Lights, camera… real estate action

Lights, camera… real estate action

Total Property - Issue 6 2017

Can New Zealand's movie-going habit be saved? Cinemas are luring a new generation of movie-goers with upgraded screens, seats and snacks. Total Property looks at what that means for their property footprint.

Cinema’s “golden age” is in the past. Or is it? Every year, figures show that young people are shunning the box office as online viewing continues to grow in popularity. With younger audiences turning away from the multiplexes and immersing themselves in other forms of entertainment, cinema-operators are trying everything they can to see what sticks.

A survey by movie guide website found that 51 per cent of Kiwis regularly watch movies online, up from 41 per cent in 2011. Of those, 43 per cent admitted to usually watching movies from an illegal source, which was down from 2011 when 87 per cent said they regularly pirated films.

This has major implications for the movie industry’s property footprint. Anyone who doubts that should count the number of video rental stores on their high street.

Blockbuster Video was once the king of the home entertainment market. At its peak in 2004, it had 9,094 stores worldwide, but by 2013 a shift in consumer behaviour and the emergence of disruptor businesses brought Blockbuster to its knees and the chain retreated from bricks and mortar.

But there is reason to believe that cinema-going in New Zealand can avoid that fate.

A Total Property survey of cinema operators in New Zealand suggests the industry is in good health and optimistic about its future.

According to the survey, most cinema operators (62 percent) do not believe streaming sites such as Netflix are a threat to their business. The prevailing sentiment is that cinemas still offer a movie experience like no other, and that they are still the only place audiences can view the latest release legally.

However, many operators are concerned about illegal downloading sites, with some arguing that a lack of political action on the issue is hurting the movie industry.

Encouragingly, the survey found that the majority of cinema operators (57 percent) had recently made upgrades to their business, such as investing in digital projectors and new screens, renovating their auditoriums and lobbies and offering dine-in services, luxury seating and alcohol.

Audiences are willing to pay a premium for a higher-quality viewing experience, and many cinema operators are seeking to turn a trip to the movies into a plush date night. Almost a fifth of New Zealand cinemas (18 percent) offer a dine-in or luxury experience while more than half (54 percent) are licensed to sell alcohol. Most cinemas are also located on sites that offer car-parking or are close to parking spots.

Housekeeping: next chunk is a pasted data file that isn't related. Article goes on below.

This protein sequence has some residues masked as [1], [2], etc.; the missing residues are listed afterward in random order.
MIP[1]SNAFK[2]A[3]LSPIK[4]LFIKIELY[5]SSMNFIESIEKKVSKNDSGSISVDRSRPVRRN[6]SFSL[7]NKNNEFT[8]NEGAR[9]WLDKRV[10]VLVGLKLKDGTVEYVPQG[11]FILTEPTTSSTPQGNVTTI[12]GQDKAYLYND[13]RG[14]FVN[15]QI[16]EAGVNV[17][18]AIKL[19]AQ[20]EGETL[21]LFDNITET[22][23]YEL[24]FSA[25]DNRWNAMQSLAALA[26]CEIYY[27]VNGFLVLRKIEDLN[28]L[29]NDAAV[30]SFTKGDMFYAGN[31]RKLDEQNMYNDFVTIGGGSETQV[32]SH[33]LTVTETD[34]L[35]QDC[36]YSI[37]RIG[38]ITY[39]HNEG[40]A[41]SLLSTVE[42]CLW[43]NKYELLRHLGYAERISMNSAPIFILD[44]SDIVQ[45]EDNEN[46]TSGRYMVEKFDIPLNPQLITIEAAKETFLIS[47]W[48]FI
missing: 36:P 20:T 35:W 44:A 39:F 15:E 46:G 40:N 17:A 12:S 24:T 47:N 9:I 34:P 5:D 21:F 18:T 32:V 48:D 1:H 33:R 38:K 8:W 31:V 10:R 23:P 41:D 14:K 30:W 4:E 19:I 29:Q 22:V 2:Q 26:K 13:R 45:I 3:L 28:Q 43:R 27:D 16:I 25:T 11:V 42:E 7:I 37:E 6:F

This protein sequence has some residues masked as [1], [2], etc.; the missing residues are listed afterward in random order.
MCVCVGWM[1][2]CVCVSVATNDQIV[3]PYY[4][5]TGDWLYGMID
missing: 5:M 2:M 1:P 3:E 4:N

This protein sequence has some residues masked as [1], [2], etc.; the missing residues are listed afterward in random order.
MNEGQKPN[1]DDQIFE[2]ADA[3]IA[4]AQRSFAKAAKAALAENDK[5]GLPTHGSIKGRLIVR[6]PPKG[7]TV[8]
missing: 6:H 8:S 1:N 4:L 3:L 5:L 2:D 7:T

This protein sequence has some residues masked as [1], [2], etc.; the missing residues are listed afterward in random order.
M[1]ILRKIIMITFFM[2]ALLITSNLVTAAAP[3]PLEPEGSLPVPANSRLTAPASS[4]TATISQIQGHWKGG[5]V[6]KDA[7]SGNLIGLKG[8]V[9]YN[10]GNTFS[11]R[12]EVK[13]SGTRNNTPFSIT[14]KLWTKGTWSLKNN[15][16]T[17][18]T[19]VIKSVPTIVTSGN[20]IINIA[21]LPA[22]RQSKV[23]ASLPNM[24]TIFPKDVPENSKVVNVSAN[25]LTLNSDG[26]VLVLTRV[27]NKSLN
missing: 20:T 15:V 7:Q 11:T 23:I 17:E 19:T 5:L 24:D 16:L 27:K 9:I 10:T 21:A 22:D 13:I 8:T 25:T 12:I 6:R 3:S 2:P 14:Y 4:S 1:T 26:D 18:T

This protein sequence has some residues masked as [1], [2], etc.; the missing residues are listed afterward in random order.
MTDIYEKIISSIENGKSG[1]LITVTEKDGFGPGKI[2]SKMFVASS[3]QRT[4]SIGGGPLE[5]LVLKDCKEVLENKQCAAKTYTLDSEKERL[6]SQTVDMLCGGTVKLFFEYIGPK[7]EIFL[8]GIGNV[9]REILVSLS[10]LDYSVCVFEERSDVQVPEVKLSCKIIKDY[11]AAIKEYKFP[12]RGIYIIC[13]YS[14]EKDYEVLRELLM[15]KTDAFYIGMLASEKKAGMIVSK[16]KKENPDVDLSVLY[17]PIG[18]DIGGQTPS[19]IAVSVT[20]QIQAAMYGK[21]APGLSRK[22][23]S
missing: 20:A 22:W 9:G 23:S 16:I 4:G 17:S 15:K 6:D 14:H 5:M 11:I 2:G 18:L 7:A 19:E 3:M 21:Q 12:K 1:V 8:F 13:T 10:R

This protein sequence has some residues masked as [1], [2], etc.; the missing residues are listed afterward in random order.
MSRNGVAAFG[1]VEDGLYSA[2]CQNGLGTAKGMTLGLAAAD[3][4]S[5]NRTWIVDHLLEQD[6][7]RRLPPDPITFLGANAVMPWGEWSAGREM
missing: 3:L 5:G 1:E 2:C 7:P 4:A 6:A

The survey found there are 127 working cinemas in New Zealand (above the 116 registered with the industry’s official body, New Zealand Screen Association).

Cinema levels have held steady since 2011, while the number of screens had been increasing until Kaikoura earthquakes of last year resulted in the temporary closure of Reefton Cinema in the West Coast and Reading Cinema in central Wellington and the permanent closure of Event Queensgate in Lower Hutt and the Mayfair Theatre in Kaikoura.

Combined, New Zealand’s cinemas house 451 screens - 1 screen for 10,210 people. To put that in perspective, the world's largest cinema market, the US, has 1 screen for 8,034 people, while the ratio for the UK and Australia is 1 per 15,620 and 1 per 11,586 respectively.

While Auckland boasts the most cinemas (26) and most multiplexes (14), the data suggests that Wellington/Hutt Valley is the real heart of cinema in New Zealand. It has a higher screen-to-population ratio than either Auckland and Canterbury, and is home to more independently-owned cinemas and cinemas screening independent/arthouse movies than any other major region in New Zealand.

Surprisingly, the region’s screen ratio is higher than cities New York, Los Angeles and London - 1 per 8,705 compared to 1 per 21,881 for New York, 1 per 9,425 for Los Angeles and 1 per 9,784 for London.

Rural and regional New Zealand is also well served, perhaps the result of the country’s unique geography. There are cinemas as far north as Kerikeri and multiplexes as far south as Invercargill. Many are community run, housed in renovated, pre-1950s town halls or theatres and serve as are focal point for their scattered communities.

The Coromandel has a high screen-to-population ratio (1 screen for 4,733 people) as do Gisborne (1 per 7,983), Marlborough (1 per 6,500), the West Coast (1 per 4,657) and Otago (1 per 5,433).

Bayleys figures also show:

• 70 percent of cinema businesses are owned by independent operators or community trusts;
• 35 percent screen mainly independent or arthouse movies;
• 56 percent operate more than two screens and occupy more than 1,000m2;
• 21 percent are situated in a mall or shopping complex; and
• 47 percent of cinema operators own the buildings they occupy.

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